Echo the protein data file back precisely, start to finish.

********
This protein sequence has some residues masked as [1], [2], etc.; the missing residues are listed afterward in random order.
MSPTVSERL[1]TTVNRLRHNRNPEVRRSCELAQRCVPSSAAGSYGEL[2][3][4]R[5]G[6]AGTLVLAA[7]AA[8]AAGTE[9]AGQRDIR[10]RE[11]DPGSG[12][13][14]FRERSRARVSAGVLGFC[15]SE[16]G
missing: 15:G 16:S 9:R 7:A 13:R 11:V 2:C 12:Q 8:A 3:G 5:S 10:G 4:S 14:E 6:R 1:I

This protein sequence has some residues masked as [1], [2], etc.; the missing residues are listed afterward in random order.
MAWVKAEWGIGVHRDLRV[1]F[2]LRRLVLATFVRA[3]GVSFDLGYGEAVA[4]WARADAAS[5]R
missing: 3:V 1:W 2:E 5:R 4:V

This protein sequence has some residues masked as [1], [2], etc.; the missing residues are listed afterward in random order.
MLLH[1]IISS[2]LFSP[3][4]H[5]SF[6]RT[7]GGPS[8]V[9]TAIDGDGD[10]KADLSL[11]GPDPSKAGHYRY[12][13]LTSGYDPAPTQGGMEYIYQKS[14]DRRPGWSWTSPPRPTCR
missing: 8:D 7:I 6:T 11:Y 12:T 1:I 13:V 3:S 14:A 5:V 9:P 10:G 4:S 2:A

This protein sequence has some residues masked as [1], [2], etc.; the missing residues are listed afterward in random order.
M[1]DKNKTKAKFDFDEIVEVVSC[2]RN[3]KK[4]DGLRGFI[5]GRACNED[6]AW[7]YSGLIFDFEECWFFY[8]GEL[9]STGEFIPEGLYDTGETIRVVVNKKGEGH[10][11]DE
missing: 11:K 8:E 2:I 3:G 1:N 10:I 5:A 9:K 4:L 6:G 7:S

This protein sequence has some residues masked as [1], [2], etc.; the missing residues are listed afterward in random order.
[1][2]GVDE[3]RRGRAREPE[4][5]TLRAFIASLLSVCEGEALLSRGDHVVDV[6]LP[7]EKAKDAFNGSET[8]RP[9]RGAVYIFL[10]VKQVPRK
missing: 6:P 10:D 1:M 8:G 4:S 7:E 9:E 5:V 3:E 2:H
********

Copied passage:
This protein sequence has some residues masked as [1], [2], etc.; the missing residues are listed afterward in random order.
MSPTVSERL[1]TTVNRLRHNRNPEVRRSCELAQRCVPSSAAGSYGEL[2][3][4]R[5]G[6]AGTLVLAA[7]AA[8]AAGTE[9]AGQRDIR[10]RE[11]DPGSG[12][13][14]FRERSRARVSAGVLGFC[15]SE[16]G
missing: 15:G 16:S 9:R 7:A 13:R 11:V 2:C 12:Q 8:A 3:G 5:S 10:G 4:S 14:E 6:R 1:I

This protein sequence has some residues masked as [1], [2], etc.; the missing residues are listed afterward in random order.
MAWVKAEWGIGVHRDLRV[1]F[2]LRRLVLATFVRA[3]GVSFDLGYGEAVA[4]WARADAAS[5]R
missing: 3:V 1:W 2:E 5:R 4:V

This protein sequence has some residues masked as [1], [2], etc.; the missing residues are listed afterward in random order.
MLLH[1]IISS[2]LFSP[3][4]H[5]SF[6]RT[7]GGPS[8]V[9]TAIDGDGD[10]KADLSL[11]GPDPSKAGHYRY[12][13]LTSGYDPAPTQGGMEYIYQKS[14]DRRPGWSWTSPPRPTCR
missing: 8:D 7:I 6:T 11:Y 12:T 1:I 13:V 3:S 14:A 5:V 9:P 10:G 4:S 2:A

This protein sequence has some residues masked as [1], [2], etc.; the missing residues are listed afterward in random order.
M[1]DKNKTKAKFDFDEIVEVVSC[2]RN[3]KK[4]DGLRGFI[5]GRACNED[6]AW[7]YSGLIFDFEECWFFY[8]GEL[9]STGEFIPEGLYDTGETIRVVVNKKGEGH[10][11]DE
missing: 11:K 8:E 2:I 3:G 1:N 10:I 5:A 9:K 4:L 6:G 7:S

This protein sequence has some residues masked as [1], [2], etc.; the missing residues are listed afterward in random order.
[1][2]GVDE[3]RRGRAREPE[4][5]TLRAFIASLLSVCEGEALLSRGDHVVDV[6]LP[7]EKAKDAFNGSET[8]RP[9]RGAVYIFL[10]VKQVPRK
missing: 6:P 10:D 1:M 8:G 4:S 7:E 9:E 5:V 3:E 2:H